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When Coral Farms Become Coral Reefs


You would be forgiven for thinking the image above is a picture of a perfect coral reef but it is in fact a crop of coral planted there by a coral farmer. And when I say a ‘Coral Farmer’ I’m not talking about a guy at home with a couple tanks in his basement but a bonafide cultivator of live coral who plants corals and plots of ocean farmland. 



As aquarists we tend to really only care about the corals harvested from these ocean farms and sold for aquariums at manageable sizes. But what you might not know is that when these hand placed corals are really successful, they turn into the most colorful and diverse patches of coral reef to rival even natural assemblages. 



It’s only when we zoom out of the picture that we can barely make out some remnants of what these corals are growing on, steel racks and tables to elevate the corals off the bottom. But on a long enough timeline, when the coral farming site is truly successful and the corals grow at natural speeds, it’s quite easy for the corals to completely overgrow their supports. 

When these corals grow faster than they can be harvested something magical happens, and the coral tables actually becoming small man made coral reefs. As far as the local reef life is concerned, this is a real coral reef with large mature coral colonies that spawn with the seasons, butterflyfish that feed on them, and lots of fish and invertebrates that live in and around the structures. 



For a time these plots of coral farmland do change role from producing small coral colonies, to becoming broodstock for future generations of coral plugs. But if conditions are right, eventually the weight of the live growing coral and the corroding steel will cause the entire table to collapse. 

In some cases the live coral will continue to thrive, grow and even reproduce. Other times the sandy bottom will reclaim the coral and turn the live coral back into rubble, Either outcome is very natural for both natural coral reefs and successful coral farming tables alike. 



Whatever the outcome, the successful coral farmer is one who becomes in tune with the natural processes of the reef, producing corals both for the natural environment, and helping to share the beauty of this incredible environment with people and aquariums all around the world.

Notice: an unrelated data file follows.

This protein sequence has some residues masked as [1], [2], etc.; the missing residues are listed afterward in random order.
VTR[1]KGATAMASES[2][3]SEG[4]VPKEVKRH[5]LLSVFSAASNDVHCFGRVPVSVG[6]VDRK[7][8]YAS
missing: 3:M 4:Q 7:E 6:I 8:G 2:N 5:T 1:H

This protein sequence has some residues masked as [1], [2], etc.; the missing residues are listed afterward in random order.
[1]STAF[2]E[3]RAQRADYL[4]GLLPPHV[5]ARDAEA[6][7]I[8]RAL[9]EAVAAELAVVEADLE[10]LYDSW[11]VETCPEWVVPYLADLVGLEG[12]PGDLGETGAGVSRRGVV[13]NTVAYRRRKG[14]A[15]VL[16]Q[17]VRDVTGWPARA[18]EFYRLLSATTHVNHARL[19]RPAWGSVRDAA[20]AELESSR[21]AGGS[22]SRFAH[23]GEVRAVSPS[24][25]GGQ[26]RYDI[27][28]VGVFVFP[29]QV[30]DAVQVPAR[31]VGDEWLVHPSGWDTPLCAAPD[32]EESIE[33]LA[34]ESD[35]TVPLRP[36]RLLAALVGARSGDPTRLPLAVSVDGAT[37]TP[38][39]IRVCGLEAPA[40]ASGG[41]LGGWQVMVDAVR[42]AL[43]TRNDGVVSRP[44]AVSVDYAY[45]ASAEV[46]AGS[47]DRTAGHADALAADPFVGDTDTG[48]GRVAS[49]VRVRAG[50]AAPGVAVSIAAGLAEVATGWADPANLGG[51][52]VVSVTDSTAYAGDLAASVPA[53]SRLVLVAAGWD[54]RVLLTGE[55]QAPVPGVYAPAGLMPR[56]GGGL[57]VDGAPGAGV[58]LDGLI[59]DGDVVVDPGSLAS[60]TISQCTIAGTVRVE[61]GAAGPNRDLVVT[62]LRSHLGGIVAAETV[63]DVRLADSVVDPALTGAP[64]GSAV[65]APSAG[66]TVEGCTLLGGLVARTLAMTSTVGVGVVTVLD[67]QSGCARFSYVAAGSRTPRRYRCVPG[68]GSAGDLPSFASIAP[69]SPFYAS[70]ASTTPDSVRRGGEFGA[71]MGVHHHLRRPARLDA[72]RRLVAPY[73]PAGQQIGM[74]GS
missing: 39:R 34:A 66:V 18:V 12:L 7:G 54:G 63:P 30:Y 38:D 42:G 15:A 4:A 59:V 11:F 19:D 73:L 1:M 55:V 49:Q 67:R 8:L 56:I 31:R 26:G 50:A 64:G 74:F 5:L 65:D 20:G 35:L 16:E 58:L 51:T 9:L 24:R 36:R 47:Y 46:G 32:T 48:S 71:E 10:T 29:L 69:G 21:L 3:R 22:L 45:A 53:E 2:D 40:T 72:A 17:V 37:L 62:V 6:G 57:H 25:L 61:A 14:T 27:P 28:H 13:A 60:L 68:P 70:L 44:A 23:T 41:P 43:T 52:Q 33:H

Big thanks to Vincent Chalias & Bali Aquarium for sharing these lush images of what real, thriving coral farming tables look like. 


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Aquarama 2018

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Shanghai New International Expo Centre (SNIEC)

(Shanghai, China)


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22 August 2018 : Trade Day 09:00 - 17:30
23 August 2018 : Trade Day 09:00 - 17:30
24 August 2018 : Trade Day 09:00 - 17:30
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25 August 2018 : Public Day 09:00 - 17:30



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When Coral Farms Become Coral Reefs


You would be forgiven for thinking the image above is a picture of a perfect coral reef but it is in fact a crop of coral planted there by a coral farmer. And when I say a ‘Coral Farmer’ I’m not talking about a guy at home with a couple tanks in his basement but a bonafide cultivator of live coral who plants corals and plots of ocean farmland. 



As aquarists we tend to really only care about the corals harvested from these ocean farms and sold for aquariums at manageable sizes. But what you might not know is that when these hand placed corals are really successful, they turn into the most colorful and diverse patches of coral reef to rival even natural assemblages. 



It’s only when we zoom out of the picture that we can barely make out some remnants of what these corals are growing on, steel racks and tables to elevate the corals off the bottom. But on a long enough timeline, when the coral farming site is truly successful and the corals grow at natural speeds, it’s quite easy for the corals to completely overgrow their supports. 

When these corals grow faster than they can be harvested something magical happens, and the coral tables actually becoming small man made coral reefs. As far as the local reef life is concerned, this is a real coral reef with large mature coral colonies that spawn with the seasons, butterflyfish that feed on them, and lots of fish and invertebrates that live in and around the structures. 



For a time these plots of coral farmland do change role from producing small coral colonies, to becoming broodstock for future generations of coral plugs. But if conditions are right, eventually the weight of the live growing coral and the corroding steel will cause the entire table to collapse. 

In some cases the live coral will continue to thrive, grow and even reproduce. Other times the sandy bottom will reclaim the coral and turn the live coral back into rubble, Either outcome is very natural for both natural coral reefs and successful coral farming tables alike. 



Whatever the outcome, the successful coral farmer is one who becomes in tune with the natural processes of the reef, producing corals both for the natural environment, and helping to share the beauty of this incredible environment with people and aquariums all around the world. 

Big thanks to Vincent Chalias & Bali Aquarium for sharing these lush images of what real, thriving coral farming tables look like. 


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Media Cooperation